View Single Post
Old 09-05-2012, 03:50 PM
stuartpengs's Avatar
stuartpengs stuartpengs is offline
Join Date: Aug 2009
Location: Wales
Posts: 78
stuartpengs is a name known to allstuartpengs is a name known to allstuartpengs is a name known to allstuartpengs is a name known to allstuartpengs is a name known to allstuartpengs is a name known to all
Default Re: The Photography Chat Thread;

Originally Posted by Hardyreels View Post
What are 'HDR' edits? Is this something a caveman could figure out? I admit to being confused by my Photoshop Elements 10 program and so if HDR is even more intense I'm at a loss here.


Hi Ard,

HDR works best with a bracket of shots (-1EV, 0EV, +1EV, is a rudimentary 3 shot bracket of under, metered and over) . How big that bracket is depends on the intensity of the light source and how dark the dark areas are in the shot. HDR uses the bracket of shots and spits out a usable image balancing the exposure from all shots in the bracket. Some of the brackets I use are 9 shots with 1EV steps through the bracket, especially if there's a setting sun in them.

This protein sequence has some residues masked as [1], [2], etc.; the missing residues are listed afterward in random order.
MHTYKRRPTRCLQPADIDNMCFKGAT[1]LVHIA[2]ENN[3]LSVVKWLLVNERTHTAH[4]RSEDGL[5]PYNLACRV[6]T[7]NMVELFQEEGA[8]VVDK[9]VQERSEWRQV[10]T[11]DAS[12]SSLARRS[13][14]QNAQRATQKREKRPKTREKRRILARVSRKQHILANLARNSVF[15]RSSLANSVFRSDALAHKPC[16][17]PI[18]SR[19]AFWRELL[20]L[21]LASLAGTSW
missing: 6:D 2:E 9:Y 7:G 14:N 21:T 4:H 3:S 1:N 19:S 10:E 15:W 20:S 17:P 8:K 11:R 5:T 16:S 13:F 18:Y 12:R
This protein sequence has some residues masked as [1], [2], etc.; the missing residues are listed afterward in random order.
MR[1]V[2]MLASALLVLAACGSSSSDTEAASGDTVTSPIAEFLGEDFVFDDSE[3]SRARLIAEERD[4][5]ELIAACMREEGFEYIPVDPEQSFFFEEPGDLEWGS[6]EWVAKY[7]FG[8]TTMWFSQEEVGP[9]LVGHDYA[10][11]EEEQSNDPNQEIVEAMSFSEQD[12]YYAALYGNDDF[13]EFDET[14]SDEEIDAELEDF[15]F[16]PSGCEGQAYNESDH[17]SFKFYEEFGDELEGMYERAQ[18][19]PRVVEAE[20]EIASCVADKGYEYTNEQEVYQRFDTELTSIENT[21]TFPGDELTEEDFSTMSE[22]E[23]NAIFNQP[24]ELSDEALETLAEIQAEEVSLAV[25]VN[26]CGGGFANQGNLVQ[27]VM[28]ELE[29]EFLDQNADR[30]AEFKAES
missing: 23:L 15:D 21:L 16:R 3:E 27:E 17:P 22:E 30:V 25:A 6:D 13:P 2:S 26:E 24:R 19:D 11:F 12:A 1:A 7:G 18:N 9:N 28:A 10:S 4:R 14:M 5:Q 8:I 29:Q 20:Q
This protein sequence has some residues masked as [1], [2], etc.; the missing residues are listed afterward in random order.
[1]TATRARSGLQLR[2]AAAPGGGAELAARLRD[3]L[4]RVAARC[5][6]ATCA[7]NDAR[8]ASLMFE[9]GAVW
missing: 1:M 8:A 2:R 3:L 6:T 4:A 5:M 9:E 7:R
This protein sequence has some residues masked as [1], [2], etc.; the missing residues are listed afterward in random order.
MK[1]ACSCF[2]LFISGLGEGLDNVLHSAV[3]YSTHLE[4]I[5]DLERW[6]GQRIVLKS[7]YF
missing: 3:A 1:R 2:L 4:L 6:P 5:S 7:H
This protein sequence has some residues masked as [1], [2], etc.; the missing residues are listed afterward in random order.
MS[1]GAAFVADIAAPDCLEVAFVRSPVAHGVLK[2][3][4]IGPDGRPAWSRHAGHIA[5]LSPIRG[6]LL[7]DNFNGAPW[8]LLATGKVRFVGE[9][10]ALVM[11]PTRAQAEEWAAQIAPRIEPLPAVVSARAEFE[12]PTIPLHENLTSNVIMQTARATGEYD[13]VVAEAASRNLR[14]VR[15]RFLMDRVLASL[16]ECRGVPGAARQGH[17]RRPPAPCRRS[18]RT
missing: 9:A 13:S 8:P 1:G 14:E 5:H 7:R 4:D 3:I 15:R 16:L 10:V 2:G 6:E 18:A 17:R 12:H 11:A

As for HDR edits of origional shots...hmmm, I'm not a big fan of them. Basically you get the origional RAW, then save a copy with the exposure nudged up (another reason shooting in RAW should be first choice), save another with the exposure nudged down, then use some HDR software such as Photomatix to create a HDR image with all three shots.

HDR can leave some terrible tell-tale signs, big halos around areas of differing contrast, flat images with lacking in contrast. To get a really good HDR shot, you need to do a great deal to it after producing the HDR. A well processed HDR can be very striking, and if you do decide to try it you don't have to faff about with filters as much. But it's very easy to create bad HDR.
Reply With Quote
Post Thanks / Like - 0 Thanks, 1 Likes, 0 Dislikes
Likes Ard liked this post